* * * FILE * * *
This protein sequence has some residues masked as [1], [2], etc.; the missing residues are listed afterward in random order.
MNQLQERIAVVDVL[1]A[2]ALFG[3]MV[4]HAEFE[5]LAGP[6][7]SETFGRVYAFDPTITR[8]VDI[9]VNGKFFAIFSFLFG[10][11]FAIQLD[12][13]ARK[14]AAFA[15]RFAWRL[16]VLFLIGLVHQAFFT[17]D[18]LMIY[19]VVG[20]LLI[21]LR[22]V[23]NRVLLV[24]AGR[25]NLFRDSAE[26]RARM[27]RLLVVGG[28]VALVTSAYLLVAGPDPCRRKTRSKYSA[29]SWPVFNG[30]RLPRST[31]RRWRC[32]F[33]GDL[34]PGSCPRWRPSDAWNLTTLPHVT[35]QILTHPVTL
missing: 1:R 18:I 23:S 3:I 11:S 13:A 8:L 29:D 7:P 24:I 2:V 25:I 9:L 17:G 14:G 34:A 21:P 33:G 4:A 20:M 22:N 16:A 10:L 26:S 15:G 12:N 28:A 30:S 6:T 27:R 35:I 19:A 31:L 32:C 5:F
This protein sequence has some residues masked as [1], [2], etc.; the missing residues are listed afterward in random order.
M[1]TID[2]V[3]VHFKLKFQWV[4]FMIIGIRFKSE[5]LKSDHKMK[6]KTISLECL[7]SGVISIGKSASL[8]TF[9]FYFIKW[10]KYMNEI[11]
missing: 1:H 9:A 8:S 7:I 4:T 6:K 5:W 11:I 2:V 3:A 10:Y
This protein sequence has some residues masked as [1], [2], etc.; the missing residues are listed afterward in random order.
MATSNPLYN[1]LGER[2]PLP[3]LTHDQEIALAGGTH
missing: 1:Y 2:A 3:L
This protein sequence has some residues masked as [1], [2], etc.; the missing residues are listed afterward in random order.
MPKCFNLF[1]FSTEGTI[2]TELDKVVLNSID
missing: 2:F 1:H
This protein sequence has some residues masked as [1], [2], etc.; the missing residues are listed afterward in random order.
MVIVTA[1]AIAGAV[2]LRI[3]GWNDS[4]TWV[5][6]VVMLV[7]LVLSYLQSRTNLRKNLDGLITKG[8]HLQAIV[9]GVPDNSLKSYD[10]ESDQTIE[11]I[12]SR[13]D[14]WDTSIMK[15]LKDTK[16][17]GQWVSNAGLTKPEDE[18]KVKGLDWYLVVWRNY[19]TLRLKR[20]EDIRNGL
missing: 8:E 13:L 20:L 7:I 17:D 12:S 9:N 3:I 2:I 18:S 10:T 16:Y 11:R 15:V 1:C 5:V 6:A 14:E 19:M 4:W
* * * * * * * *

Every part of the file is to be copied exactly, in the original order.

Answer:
This protein sequence has some residues masked as [1], [2], etc.; the missing residues are listed afterward in random order.
MNQLQERIAVVDVL[1]A[2]ALFG[3]MV[4]HAEFE[5]LAGP[6][7]SETFGRVYAFDPTITR[8]VDI[9]VNGKFFAIFSFLFG[10][11]FAIQLD[12][13]ARK[14]AAFA[15]RFAWRL[16]VLFLIGLVHQAFFT[17]D[18]LMIY[19]VVG[20]LLI[21]LR[22]V[23]NRVLLV[24]AGR[25]NLFRDSAE[26]RARM[27]RLLVVGG[28]VALVTSAYLLVAGPDPCRRKTRSKYSA[29]SWPVFNG[30]RLPRST[31]RRWRC[32]F[33]GDL[34]PGSCPRWRPSDAWNLTTLPHVT[35]QILTHPVTL
missing: 1:R 18:I 23:S 3:I 11:S 13:A 8:L 29:D 7:P 24:I 2:V 25:I 9:L 17:G 14:G 34:A 21:P 33:G 4:A 20:M 22:N 16:A 10:L 26:S 15:G 12:N 28:A 30:S 6:T 27:R 35:I 19:A 31:L 32:C 5:F
This protein sequence has some residues masked as [1], [2], etc.; the missing residues are listed afterward in random order.
M[1]TID[2]V[3]VHFKLKFQWV[4]FMIIGIRFKSE[5]LKSDHKMK[6]KTISLECL[7]SGVISIGKSASL[8]TF[9]FYFIKW[10]KYMNEI[11]
missing: 1:H 9:A 8:S 7:I 4:T 6:K 5:W 11:I 2:V 3:A 10:Y
This protein sequence has some residues masked as [1], [2], etc.; the missing residues are listed afterward in random order.
MATSNPLYN[1]LGER[2]PLP[3]LTHDQEIALAGGTH
missing: 1:Y 2:A 3:L
This protein sequence has some residues masked as [1], [2], etc.; the missing residues are listed afterward in random order.
MPKCFNLF[1]FSTEGTI[2]TELDKVVLNSID
missing: 2:F 1:H
This protein sequence has some residues masked as [1], [2], etc.; the missing residues are listed afterward in random order.
MVIVTA[1]AIAGAV[2]LRI[3]GWNDS[4]TWV[5][6]VVMLV[7]LVLSYLQSRTNLRKNLDGLITKG[8]HLQAIV[9]GVPDNSLKSYD[10]ESDQTIE[11]I[12]SR[13]D[14]WDTSIMK[15]LKDTK[16][17]GQWVSNAGLTKPEDE[18]KVKGLDWYLVVWRNY[19]TLRLKR[20]EDIRNGL
missing: 8:E 13:L 20:L 7:I 17:D 12:S 9:N 3:I 2:I 18:S 10:T 16:Y 11:R 15:V 1:C 5:V 6:A 14:E 19:M 4:W